Which brings us back to the Productivity Commission’s Indigenous Evaluation Strategy, a draft of which was released in June. The PC has always attempted to pitch its proposals to government within the “Overton window” — that range of options that will be taken seriously by powerful people. Given that constraint, as I’ll explain, I respect its compromises on policy. But the point of the PC’s independence is that, however much it compromises on the policy, it spares no one, least of all itself, the truth. What the great scientist Richard Feynman wrote about science is also true of social science. For me, it’s a holy grail of social policy and aligns nicely with Orwell’s advice: “The first principle is that you must not fool yourself, and you are the easiest person to fool.”

5. Putting Indigenous people at the centre: the words

There’s a kind of ambiguity at the very heart of the PC’s draft strategy that’s increasingly common. It’s Orwellian in the bad sense. I guess the genre was introduced into polite society by the “vision statement.” Here one states an aspiration as a fact. You know the kind of thing: “PHP Residual Solutions is the world’s foremost residual solutions provider.” At least in its awkward baldness, it’s not misleading. We all know that global domination is an aspiration, not a fact.

But this fusion of fact and fancy appears as the fundamental building block of the PC’s draft strategy: “The Strategy puts Aboriginal and Torres Strait Islander people at its centre, and recognises that governments need to draw on the perspectives, priorities and knowledges of Aboriginal and Torres Strait Islander people if outcomes are to improve.”

One of the ways to ensure we remain fixed to the spot with Lord Acton’s fault line yawning beneath us is to encourage the idea that saying something is doing it. Does the PC know how to put Indigenous people at the centre of its strategy? Can it point us to better and worse examples of doing so? Can it highlight cautionary tales where grand claims have been made that are belied by the facts on the ground? These are some of the questions — pointed, uncomfortable questions — that we need to answer if we’re ever to step over Lord Acton’s fault line and enter the promised land of “how.”

At the level of programs, rather than evaluation, there are at least two perilous steps in the expedition to get from saying to doing — from signing the cheques to putting the resources of government properly at the disposal of Indigenous people and their communities:

  1. We need to learn how to put Indigenous people and communities at the centre of these programs — or, to put it differently, how to realise their agency within them.
  2. Then we need emerging successes to spread. That requires validated new knowledge of what’s working in the field — always fragile in large organisations to say nothing of systems of organisations — to trump the institutional imperatives that so often frustrate the spread of successful practice.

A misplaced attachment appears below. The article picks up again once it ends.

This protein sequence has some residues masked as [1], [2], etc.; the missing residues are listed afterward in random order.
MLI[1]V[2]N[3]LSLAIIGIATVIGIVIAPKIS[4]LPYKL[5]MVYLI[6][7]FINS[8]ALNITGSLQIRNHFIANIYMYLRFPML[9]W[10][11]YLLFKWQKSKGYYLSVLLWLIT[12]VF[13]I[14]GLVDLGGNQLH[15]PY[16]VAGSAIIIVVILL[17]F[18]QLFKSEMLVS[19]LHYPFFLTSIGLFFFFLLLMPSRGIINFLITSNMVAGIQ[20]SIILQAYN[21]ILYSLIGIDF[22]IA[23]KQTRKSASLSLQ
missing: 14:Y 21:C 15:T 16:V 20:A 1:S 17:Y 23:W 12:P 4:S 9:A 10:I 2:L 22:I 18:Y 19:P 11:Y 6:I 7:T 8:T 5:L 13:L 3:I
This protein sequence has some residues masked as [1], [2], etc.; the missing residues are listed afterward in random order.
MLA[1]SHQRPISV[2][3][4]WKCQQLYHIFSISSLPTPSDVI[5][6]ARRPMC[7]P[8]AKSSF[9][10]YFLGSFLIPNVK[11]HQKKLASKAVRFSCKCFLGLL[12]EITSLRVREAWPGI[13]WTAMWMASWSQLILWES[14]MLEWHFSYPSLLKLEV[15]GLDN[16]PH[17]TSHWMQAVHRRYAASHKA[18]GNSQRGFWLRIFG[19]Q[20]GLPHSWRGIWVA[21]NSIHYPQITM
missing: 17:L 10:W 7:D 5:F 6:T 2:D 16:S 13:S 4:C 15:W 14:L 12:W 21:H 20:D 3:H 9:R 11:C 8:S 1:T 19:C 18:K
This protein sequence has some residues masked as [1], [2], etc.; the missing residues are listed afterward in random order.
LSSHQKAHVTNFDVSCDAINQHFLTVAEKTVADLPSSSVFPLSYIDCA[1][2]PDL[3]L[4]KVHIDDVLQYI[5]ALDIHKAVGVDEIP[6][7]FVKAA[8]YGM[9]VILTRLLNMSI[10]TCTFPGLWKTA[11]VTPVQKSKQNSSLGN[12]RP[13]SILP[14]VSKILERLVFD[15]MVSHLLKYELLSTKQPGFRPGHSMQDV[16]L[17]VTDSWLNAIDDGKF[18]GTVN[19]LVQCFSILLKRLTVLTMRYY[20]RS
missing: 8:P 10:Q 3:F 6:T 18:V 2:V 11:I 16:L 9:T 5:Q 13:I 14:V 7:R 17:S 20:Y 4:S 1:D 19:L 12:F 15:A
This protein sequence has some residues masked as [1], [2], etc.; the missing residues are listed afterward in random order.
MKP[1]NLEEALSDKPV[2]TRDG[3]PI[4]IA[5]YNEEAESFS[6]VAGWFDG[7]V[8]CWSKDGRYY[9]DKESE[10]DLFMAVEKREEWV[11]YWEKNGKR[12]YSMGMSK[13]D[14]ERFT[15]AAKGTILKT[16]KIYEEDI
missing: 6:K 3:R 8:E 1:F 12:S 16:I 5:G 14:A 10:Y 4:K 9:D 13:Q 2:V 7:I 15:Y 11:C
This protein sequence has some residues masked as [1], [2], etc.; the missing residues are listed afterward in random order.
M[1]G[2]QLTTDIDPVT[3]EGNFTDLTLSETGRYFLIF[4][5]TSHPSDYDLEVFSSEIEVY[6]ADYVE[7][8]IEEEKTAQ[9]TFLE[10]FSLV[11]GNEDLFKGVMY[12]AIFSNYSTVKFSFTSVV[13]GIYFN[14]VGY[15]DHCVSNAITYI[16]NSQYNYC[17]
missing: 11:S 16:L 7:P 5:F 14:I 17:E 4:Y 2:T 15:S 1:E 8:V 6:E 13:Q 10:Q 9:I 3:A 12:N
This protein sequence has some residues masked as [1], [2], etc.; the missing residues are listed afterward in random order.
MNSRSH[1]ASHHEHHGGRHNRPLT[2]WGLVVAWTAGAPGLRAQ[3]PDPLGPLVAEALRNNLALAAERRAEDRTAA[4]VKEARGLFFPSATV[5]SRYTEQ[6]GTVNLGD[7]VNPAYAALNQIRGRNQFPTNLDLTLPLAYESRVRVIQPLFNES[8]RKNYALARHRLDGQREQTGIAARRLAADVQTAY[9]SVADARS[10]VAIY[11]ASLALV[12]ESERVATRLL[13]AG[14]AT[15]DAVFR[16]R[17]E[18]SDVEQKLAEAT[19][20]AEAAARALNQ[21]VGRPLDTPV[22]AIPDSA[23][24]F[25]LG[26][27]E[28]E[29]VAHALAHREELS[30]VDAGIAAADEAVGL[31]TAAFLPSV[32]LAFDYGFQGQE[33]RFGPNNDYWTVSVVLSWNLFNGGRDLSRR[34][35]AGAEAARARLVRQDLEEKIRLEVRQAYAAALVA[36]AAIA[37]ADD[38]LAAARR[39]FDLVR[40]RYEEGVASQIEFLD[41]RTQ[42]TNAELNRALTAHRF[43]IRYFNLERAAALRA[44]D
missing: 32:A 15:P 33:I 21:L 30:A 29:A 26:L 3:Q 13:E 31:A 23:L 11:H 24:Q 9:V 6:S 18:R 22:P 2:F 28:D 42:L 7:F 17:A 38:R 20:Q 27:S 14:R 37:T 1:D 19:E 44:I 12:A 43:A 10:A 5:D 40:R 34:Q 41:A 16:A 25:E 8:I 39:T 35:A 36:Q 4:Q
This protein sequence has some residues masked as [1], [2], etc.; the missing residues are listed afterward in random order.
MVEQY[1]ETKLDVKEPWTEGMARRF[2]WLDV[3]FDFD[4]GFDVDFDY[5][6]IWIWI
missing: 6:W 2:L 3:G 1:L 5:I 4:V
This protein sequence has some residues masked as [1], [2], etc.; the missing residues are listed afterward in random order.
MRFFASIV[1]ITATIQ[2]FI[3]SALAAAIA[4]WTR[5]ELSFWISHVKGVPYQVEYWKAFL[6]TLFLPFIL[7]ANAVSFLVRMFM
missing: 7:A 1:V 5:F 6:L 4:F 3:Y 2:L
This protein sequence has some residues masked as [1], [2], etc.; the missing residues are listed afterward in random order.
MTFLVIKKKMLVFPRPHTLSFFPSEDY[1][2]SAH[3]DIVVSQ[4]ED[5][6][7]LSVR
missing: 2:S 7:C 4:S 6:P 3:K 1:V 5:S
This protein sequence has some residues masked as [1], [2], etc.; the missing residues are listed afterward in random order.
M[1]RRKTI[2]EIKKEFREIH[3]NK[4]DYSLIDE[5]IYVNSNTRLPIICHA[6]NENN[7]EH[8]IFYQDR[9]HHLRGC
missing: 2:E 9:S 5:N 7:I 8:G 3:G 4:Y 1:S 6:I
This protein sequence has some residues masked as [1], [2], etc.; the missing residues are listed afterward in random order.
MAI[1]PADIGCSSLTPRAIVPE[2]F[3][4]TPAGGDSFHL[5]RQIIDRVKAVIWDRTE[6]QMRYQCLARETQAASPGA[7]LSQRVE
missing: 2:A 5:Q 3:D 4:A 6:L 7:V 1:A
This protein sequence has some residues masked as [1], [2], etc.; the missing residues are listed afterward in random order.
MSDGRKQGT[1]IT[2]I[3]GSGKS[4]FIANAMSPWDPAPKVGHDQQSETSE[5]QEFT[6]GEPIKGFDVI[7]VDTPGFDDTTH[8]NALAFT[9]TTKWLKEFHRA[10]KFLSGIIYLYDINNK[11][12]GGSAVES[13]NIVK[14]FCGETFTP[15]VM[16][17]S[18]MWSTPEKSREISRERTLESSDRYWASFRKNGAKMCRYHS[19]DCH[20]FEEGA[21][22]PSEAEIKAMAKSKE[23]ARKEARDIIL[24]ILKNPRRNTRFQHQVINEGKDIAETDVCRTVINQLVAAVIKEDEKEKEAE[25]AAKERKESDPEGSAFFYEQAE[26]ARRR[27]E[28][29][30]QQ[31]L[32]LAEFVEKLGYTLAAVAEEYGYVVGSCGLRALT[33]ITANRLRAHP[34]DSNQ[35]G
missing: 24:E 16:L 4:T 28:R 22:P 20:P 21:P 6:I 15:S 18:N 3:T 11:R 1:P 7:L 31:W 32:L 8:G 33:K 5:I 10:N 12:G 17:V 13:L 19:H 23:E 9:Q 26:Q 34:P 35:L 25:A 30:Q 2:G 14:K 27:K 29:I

To me, these are the great priorities for the Indigenous-specific programs I have focused on in this essay, though analogous priorities would apply when considering the impact of general welfare programs on Indigenous people and communities. And any evaluative strategy would emerge from an appreciation of how evaluation might contribute to their wellbeing. As progress was made it would shed light on how further priorities might be set.

But the draft strategy makes clear that this is not the kind of priority-setting the PC has in mind. Its initial priorities reproduce those of COAG’s Closing the Gap report, and their foremost characteristic is their legibility to the system. They’re even arranged around the system’s existing organisational structure, which includes families, children and youth, health, education, economic development, housing, justice, land and waters. Makes you wonder what isn’t a priority! And all of them identify a “what” rather than a “how.”

6. Putting Indigenous people at the centre: the actions

How will we get Indigenous people and perspectives into the centre of evaluation? In their submission to the PC, researchers from Inala Wangarra and the University of Queensland argue that:

“Accountability” has become a lopsided concept, whereby the focus is overwhelmingly on service providers being accountable to government, and where there is no concomitant focus on the accountability of government to the most important stakeholders: Aboriginal and Torres Strait Islander peoples.

So might placing Indigenous people at the centre of an evaluation strategy involve making service providers and government policies accountable to Indigenous people? This possibility doesn’t seem to have made it into the PC’s strategy, even as a “what.” And even if it had, I’d argue that what the PC has endorsed is likely to be implemented in a way that actively obstructs getting to the “how.” The PC talks about the importance of “whole-of-government” approaches to evaluation. That sounds innocuous enough — commonsensical even. But why does it have me thinking of “whole-of-church” approaches to the solar system at the time of Galileo?

The only way I can imagine a whole-of-government agenda not doing more harm than good is if it were to imagine itself as being at the service of solving the concrete and urgent problems in the field — by identifying good practice in the field, for example, and coordinating the system to expand its influence.